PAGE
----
It was impossible to see this coming. Who knew that the Rainbow Mountain (Vinicunca Pass) in Peru would become one of most popular destinations in the country? A day trip to see the colors of the Rainbow Mountain migrated like a herd of llamas onto the bucket list that includes the most noteworthy destinations on the planet, and generated yet another tentacle of revenue for Peru, especially the indigenous communities nearby.

With Machu Picchu slowly cracking open, what is the situation with reopening of other destinationsl in Peru? We know that flights from over a dozen countries resumed in November. (Follow this link to read more about International flights to Peru.) We know that the Peruvian government released a reduced number of entry tickets to Machu Picchu in November, then increased it in December. And all sold out (Follow this link to see details about Machu Picchu reopening)

It's safe to say that Rainbow Mountain tours have reached a peak in popularity among the most prominent alternative hikes in Peru, including Salkantay Trek, Lares Valley Hike, Quarry Hike, and Choquequirao Trek, all of whom attract a slew of active, nature-loving travelers on their way to Machu Picchu. But how has Rainbow Mountain been affected by the changes in the travel industry caused by the covid pandemic? According to Vidal, my busness partner in Cusco, there are two layers to understanding this situation. Of course it's never easy.

Peru Government Restricts Access to Rainbow Mountain.

Since the pandemic, the Peruvian government established regulations that now restrict and even prevent access to explore the Rainbow Mountain region (as well as other alternative hikes.) The idea is to protect the qechua people who live in the small communities that most visitors pass through on the way to get there, from exposure to strangers. These communities are expected to use their city halls to generate and process rules and regulations meant to protect their communities as well as conserve the cherished destination that people are clamoring to see. Prior to covid, all official regulations were handled by government tourism departments who presumably have experience administering the business of tourism. The extra burden of managing the regional tourism to Rainbow Mountain is a double - edged sword for leaders of local communities, whose administrative experience mainly deal with issues specific to farming and perhaps municipal services like access to water or electricity.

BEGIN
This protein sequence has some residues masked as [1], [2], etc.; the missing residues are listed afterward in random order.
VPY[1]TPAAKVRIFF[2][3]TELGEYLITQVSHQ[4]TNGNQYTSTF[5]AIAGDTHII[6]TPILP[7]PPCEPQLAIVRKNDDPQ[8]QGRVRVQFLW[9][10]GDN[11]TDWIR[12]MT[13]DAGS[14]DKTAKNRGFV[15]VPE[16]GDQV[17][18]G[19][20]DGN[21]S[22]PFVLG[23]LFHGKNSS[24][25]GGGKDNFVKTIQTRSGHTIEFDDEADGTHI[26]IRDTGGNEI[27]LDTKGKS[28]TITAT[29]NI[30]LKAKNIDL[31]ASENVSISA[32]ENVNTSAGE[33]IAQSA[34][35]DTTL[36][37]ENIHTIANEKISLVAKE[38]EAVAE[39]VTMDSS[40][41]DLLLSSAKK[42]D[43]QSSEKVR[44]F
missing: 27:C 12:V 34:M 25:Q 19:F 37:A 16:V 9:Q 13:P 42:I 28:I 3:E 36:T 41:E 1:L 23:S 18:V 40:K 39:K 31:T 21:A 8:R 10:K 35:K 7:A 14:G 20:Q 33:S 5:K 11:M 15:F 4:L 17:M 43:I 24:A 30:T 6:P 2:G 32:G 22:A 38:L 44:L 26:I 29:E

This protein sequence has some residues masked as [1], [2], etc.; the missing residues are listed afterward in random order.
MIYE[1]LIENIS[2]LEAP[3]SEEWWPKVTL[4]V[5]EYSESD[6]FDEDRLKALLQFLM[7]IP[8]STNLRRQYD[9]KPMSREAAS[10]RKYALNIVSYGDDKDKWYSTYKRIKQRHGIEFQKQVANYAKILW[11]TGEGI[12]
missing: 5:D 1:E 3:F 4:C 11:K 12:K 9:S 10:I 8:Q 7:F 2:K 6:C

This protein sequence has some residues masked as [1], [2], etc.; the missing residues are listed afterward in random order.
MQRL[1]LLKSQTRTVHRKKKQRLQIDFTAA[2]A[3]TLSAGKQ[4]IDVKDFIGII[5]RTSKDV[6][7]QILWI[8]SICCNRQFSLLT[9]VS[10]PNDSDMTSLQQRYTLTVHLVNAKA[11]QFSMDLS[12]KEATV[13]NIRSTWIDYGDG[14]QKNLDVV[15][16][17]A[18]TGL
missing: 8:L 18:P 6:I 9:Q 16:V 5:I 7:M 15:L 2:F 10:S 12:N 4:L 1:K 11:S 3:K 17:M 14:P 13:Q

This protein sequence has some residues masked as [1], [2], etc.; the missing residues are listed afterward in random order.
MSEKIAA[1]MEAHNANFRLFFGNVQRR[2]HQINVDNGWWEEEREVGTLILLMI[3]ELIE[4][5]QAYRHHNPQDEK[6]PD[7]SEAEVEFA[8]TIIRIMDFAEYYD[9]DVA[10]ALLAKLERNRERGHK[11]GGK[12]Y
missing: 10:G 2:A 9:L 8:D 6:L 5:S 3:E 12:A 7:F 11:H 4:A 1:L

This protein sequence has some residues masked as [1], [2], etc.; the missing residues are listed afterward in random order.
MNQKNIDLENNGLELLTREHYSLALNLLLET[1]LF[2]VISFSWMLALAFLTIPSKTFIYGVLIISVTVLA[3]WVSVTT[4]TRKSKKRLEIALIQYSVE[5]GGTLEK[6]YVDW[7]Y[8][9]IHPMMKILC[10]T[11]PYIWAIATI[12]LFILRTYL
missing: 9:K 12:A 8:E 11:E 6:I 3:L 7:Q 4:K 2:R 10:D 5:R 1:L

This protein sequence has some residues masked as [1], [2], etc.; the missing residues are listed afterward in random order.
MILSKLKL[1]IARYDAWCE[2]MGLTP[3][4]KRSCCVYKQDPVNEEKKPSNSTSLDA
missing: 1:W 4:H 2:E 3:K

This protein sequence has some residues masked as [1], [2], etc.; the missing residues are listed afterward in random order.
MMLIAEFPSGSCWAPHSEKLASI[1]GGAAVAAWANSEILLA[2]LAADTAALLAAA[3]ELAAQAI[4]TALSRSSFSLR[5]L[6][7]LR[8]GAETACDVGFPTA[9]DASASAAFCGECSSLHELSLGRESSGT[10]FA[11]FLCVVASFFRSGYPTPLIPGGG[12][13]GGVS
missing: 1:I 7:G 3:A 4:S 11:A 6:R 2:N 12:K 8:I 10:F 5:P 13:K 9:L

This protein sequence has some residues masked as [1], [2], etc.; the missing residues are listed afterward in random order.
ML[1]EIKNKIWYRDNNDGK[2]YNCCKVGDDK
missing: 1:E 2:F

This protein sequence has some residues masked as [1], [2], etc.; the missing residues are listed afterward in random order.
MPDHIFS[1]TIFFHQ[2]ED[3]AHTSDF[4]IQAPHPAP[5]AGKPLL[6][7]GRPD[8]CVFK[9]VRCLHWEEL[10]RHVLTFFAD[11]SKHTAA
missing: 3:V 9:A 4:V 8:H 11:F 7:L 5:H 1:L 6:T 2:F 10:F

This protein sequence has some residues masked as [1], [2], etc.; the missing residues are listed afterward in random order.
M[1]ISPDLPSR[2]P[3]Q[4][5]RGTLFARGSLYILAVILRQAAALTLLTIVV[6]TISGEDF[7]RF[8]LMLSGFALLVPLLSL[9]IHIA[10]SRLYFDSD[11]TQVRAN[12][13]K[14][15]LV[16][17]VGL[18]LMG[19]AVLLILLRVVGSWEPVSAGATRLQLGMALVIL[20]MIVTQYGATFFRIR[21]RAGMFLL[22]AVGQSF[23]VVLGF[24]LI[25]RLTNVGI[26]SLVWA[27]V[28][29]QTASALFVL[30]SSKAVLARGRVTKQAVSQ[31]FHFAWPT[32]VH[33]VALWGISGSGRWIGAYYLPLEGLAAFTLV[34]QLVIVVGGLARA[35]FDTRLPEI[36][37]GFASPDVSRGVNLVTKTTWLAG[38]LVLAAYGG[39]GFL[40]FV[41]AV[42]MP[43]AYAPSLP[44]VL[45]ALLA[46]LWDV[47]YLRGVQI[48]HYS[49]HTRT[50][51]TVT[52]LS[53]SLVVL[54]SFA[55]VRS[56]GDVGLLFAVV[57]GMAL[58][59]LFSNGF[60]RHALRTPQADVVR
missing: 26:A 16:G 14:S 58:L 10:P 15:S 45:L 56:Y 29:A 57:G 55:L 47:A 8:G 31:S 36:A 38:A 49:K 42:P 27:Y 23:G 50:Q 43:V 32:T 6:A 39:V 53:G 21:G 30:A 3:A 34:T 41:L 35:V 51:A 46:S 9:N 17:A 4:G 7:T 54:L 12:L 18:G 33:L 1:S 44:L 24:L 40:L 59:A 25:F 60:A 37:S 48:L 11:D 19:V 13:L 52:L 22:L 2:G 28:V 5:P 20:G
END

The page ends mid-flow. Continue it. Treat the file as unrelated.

Indigenous Communities Rely on Income from Travelers Going to Rainbow Mountain.

But reality is very different from wishful thinking, and there is a practical side to this situation. In spite of recent government regulations, the fact remains that the local people have become extremely dependent on visitors who come to their region with pockets full of cash to buy bottled water, snacks, raincoats, trekking poles and rent mules. All of this moolah goes directly into the pockets of industrious locals willing to set up and manage the production, acquision and sale of their products or services.These entrepreneurs are desperate for the return of visitors willing to endure the thin air long enough to allow them to ogle the earth's strata of naturally occuring rainbow colors.

Should Travelers Go to Rainbow Mountain?

Where does that leave the visitor who wants to see Rainbow Mountain after covid? Should you try to arrange a day trip? It's kind of tricky. For sure you can hire someone to take you there from Cuzco. But will the roads be open? Will you be welcomed by remote communities whose view of outsiders may be different after covid? Will the typical products and services be available to buy? With a choice of several routes that go through different communities to Rainbow Mountain, will one community be open and another closed?

I'm told it's possible that you could prepare for a day trip to Rainbow Mountain by bringing all your own supplies, including a private driver and a tour guide, and just go and take your chances. At the very least you may have a nice drive for several hours through some of the most beautiful countryside in Peru. And if you make it all the way to Rainbow Mountain, that will be a bonus.

The best way to plan for a day trip to Rainbow Mountain at this time, is to allow extra time in your schedule to go, but be flexible. You need 1 full day starting 5AM from Cusco, returning by 6PM. We recommend that you allow at least 1 full day in Cusco to rest after your trip to Machu Picchu before you go to Rainbow Mountain. To allow as much time as possible to acclimatize to high altitude (16,500 ft), it's best to plan a visit to Rainbow Mountain near the end of your trip to Peru. Don't try to confirm your trip to Rainbow Mountain until you are in Cusco where you can get accurate, up to date info about conditions at Rainbow Mountain, before you decide whether or not you should attempt it.

Check back from time to time as I update information regularly. Sometimes daily if needed. I'm in touch with Vidal and Hubert in Cusco on a regular basis. I have booked a flight to Peru and I'm planning to visit Machu Picchu and hopefully Rainbow Mountain in late December - early January. Vidal and I set up zoom and were able to make a few joint videos recently to provide updates and share news about what the first visitors to Cusco should expect. Here is a link to Adios Adventure Travel Youtube Channel.